Climate-driven storm damage has become a new normal, causing architects and engineers to choose materials that can withstand added punishment. In Alabama, Trusscore products – known for their strength and performance in damp environments – are playing a role in the remediation of a hurricane-battered condo project.
Considerations as extreme weather events increase in frequency and severity:
- Frequent storms and associated damage generated by a warming climate have motivated builders to use longer-lasting, more durable, building products
- The concept is known as “durability by design,” and has been adopted for the post-hurricane rebuild of a damaged Alabama condominium
- Trusscore products are strong and impervious to damp, wet conditions, which is why they’ve been chosen for use in the condo rebuild by the project’s engineer
When Hurricane Sally ripped through Alabama in September of 2020, the damage it left behind was massive. Power was cut to more than 70,000 households, sewage overflowed, businesses were ruined, and several condominiums were flat-out destroyed.
Among the condos that were hardest hit was one called Gulf Shores Plantation. It’s a complex of several buildings located an hour’s drive south of Mobile. One of its buildings was so badly damaged that the owners decided they had no choice but to completely rebuild it.
“We essentially stripped the building down to metal studs and steel columns,” explains Jordan Aubrey the Mobile-based engineer overseeing the reconstruction.
More frequent episodes of extreme weather, and increased storm severity, are believed to be features of a new normal caused by climate change. That new normal is forcing engineers, architects, developers, and builders to adopt construction methods and materials that are capable of handling the punishment – that are capable of literally weathering the storm.
Damage caused by hurricanes
It’s a concept called “durability by design.” Durability by design is about baking in strength and longevity from the outset of a project to better protect property and people from extreme weather events and the cost of storm remediation. And it’s a concept that, as Aubrey explains, is very much in play in Mobile and the surrounding communities on the Gulf of Mexico.
“As an engineer, I don't care so much about the looks as I do the performance of materials. Where are we're going in design? We're trying to start specifying materials and products that are maintenance-free. Now, that's a big, big, issue along the coast, here in Alabama, Florida, and Mississippi.”
Aubrey approached the Gulf Shores reconstruction project with a durability-by-design mindset. He wanted materials for the 2.0 version of the building that were significantly tougher than those used for its predecessor. They needed to handle high winds and they also needed to be able to cope with heavy moisture and rain, and Alabama’s perennially damp, humid air.
Some online searching led him to Trusscore, and a decision to make use of Trusscore Wall&CeilingBoard in areas such as a common hallway and soffits on balconies.
Trusscore products are PVC based. They shed water. They don’t support the growth of mold or mildew. Unlike products like drywall, for instance, they don’t swell or rot if they get wet. In a high-moisture environment like Alabama, they’re ideal.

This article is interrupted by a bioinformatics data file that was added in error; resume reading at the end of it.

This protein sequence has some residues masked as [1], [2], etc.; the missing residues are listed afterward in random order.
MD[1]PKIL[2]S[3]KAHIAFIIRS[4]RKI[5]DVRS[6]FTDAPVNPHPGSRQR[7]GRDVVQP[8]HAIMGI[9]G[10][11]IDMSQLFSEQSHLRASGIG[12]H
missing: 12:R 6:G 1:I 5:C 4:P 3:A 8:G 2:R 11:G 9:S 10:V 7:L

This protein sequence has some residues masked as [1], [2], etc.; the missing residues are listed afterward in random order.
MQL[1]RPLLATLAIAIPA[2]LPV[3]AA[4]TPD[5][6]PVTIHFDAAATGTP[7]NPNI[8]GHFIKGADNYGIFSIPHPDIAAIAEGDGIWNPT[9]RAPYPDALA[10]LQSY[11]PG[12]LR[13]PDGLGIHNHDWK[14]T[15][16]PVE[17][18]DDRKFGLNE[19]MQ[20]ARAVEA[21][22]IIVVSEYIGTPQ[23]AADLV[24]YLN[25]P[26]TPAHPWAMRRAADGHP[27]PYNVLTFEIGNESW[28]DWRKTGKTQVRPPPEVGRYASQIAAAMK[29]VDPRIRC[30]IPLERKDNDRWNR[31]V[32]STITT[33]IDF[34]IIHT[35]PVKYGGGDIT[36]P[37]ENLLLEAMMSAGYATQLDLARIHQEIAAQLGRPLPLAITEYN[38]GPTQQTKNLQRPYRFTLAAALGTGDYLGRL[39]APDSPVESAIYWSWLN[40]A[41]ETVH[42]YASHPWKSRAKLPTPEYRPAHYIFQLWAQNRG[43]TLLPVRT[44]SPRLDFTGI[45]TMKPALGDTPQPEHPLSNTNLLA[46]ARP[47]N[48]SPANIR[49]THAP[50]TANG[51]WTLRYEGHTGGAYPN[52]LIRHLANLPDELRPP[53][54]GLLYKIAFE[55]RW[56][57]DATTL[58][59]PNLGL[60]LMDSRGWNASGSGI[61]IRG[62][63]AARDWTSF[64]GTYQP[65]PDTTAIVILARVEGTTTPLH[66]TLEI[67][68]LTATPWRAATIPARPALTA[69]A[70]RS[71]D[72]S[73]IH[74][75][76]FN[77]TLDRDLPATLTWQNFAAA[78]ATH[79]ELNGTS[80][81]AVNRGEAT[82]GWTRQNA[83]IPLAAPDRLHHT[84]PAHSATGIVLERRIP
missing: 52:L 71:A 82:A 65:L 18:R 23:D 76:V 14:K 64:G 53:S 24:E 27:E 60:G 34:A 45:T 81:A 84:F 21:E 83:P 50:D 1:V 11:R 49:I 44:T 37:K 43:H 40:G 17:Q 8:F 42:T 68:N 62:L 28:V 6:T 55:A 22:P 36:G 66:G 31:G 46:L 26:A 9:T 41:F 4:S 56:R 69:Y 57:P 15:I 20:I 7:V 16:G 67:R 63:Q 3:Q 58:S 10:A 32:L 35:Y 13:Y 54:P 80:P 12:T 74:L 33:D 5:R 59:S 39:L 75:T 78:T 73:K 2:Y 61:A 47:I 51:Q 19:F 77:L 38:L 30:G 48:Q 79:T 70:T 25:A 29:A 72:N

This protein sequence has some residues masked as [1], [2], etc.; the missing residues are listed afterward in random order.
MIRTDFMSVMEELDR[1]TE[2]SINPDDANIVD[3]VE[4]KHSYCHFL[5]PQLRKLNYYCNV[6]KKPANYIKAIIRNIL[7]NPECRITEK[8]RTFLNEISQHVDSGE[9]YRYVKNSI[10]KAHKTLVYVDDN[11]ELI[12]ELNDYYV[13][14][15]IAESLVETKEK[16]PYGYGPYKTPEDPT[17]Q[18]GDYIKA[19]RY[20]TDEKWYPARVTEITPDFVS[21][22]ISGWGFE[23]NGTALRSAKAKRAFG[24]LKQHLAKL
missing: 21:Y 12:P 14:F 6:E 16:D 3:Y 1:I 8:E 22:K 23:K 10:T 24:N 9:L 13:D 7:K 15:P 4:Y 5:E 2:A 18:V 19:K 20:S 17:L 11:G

Trusscore products are also strong, typically outlasting the structures within which they’re installed. They make use of an internal “truss” design to generate high strength and rigidity while keeping the weight low.
Storm damage repair
“The main draw that kind of brought us to Trusscore was the truss-like system that it's built out of, meaning it's got that interior structure that gives it a stiffness [and] makes it stronger, much stronger, than other products we’ve tried,” Aubrey said.
Aubrey also liked that Trusscore products would perform in a damp environment, particularly one that was frequented by rain and powerful storms.
He described a scenario involving the Gulf Shores buildings’ balconies. The balcony floors are made of concrete; the floor of each unit serves as the ceiling of the unit below it. The concrete is treated with a coating to give it added waterproof ability, but over time, the coating’s efficacy can degrade, permitting water to seep through to the ceiling of the unit below.
“Water starts penetrating the concrete slab and seeping and dripping below. With Trusscore [covering the ceiling], we’re not worried about the [seepage], whereas other products have failed. The moisture builds and builds and that’s when you have to start replacing material.
“With Trusscore, we have an additional safety factor.”
Severe weather appears to be here to stay, a new normal due to a warming climate. High winds, storm surges, heavy rain, and accompanying water and flood damage, are increasingly a fact of life.
Designing for durability, choosing products that can withstand climate-generated punishment, has acquired a high priority. Doing so safeguards people and protects the investments made in structures. And as the Gulf Shores project has shown, Trusscore products can play an important role in achieving durability aims.
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